For those who don't know the Atari Jaguar was the console that finally killed off Atari, an unmitigated disaster with too few games and even fewer that took advantage of the machines abilities. Of the few that shone however and probably the best game on the machine, is Jeff Minters Tempest 2000.
Tempest started off life as a classic Atari arcade machine back in the early days when the only way to do any sort of 3d was with wireframe graphics. Tempest used this to its advantage, using the wireframe to form grids, or webs. The player 'ship' was stuck on the edge of the web and could only go around it, shooting down the web at advancing enemies. And that was pretty much it. You completed a web and got a new shaped one and repeated against harder and more foes.

Original arcade Tempest


What Minter did to it was turn it into an ingenious twitch shooter with psychedelic graphics and a dance track.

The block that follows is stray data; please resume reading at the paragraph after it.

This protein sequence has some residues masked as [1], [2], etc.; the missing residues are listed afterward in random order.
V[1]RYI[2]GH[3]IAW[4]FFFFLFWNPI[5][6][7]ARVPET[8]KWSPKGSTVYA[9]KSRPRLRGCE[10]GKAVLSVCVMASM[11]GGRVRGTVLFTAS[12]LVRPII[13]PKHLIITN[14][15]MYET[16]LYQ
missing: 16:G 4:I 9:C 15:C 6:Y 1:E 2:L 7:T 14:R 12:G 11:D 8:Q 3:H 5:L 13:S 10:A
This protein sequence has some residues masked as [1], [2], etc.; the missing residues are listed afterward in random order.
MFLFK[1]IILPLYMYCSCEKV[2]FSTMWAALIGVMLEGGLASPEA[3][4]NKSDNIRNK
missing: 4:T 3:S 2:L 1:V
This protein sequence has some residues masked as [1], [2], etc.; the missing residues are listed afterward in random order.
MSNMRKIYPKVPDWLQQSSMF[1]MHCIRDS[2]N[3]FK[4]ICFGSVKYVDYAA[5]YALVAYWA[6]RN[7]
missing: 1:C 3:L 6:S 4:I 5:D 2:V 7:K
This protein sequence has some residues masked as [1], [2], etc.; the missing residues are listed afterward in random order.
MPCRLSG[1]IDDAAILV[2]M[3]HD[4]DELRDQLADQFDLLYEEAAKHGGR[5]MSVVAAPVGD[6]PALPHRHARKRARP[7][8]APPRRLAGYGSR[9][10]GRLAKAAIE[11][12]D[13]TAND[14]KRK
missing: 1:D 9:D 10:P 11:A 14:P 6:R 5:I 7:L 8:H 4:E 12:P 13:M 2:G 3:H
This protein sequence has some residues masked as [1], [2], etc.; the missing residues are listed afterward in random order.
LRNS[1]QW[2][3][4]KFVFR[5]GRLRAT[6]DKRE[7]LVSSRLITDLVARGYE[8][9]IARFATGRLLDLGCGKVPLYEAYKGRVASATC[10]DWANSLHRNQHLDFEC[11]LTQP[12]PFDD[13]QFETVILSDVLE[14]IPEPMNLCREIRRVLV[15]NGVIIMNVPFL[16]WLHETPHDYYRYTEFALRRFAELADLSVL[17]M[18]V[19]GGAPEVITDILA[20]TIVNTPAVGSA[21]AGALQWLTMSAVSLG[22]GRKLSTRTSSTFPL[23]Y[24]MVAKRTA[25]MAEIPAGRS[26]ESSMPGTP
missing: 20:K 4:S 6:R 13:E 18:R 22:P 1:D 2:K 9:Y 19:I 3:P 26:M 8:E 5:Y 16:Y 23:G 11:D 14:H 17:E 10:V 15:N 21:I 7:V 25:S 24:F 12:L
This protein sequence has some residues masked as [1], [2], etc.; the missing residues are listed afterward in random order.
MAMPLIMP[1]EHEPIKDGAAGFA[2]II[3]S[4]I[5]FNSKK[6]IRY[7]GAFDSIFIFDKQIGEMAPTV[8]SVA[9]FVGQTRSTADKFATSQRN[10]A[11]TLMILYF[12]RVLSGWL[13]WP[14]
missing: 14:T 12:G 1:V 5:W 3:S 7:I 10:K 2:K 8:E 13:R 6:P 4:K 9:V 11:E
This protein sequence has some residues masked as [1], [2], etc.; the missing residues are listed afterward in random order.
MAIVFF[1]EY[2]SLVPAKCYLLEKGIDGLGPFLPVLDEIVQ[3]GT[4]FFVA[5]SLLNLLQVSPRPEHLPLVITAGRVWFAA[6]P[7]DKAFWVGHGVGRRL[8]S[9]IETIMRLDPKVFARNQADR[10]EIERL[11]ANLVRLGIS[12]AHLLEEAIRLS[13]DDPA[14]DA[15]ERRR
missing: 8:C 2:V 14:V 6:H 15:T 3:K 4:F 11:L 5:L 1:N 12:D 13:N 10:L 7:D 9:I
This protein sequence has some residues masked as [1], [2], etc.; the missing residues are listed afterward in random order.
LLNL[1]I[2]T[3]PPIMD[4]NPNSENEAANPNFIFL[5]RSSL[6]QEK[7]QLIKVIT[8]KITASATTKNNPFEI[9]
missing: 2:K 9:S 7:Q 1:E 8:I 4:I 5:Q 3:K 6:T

He retained everything about the original game then improved it.
Its cunning lies in its design. Staring from the first web you begin simply. The controls are straightforward, you can move left and right. You can fire a weapon down the web at enemies, you have a one use per level kill everything on screen weapon, the Superzapper, and once you collect the powerup for it a jump button, which is so ingenious I'll come back to it. And an ai bot power up to help you out on a level.

Tempest 2000 (jaguar)


Each level follows a similar pattern. You appear on the edge of a web, enemies appear in the distance, at first they are off the end of the web and represented as coloured dots- this is hugely useful as before they 'land' on the web you have a chance to line up on the right line and pick enemies according to threat as each has its own colour.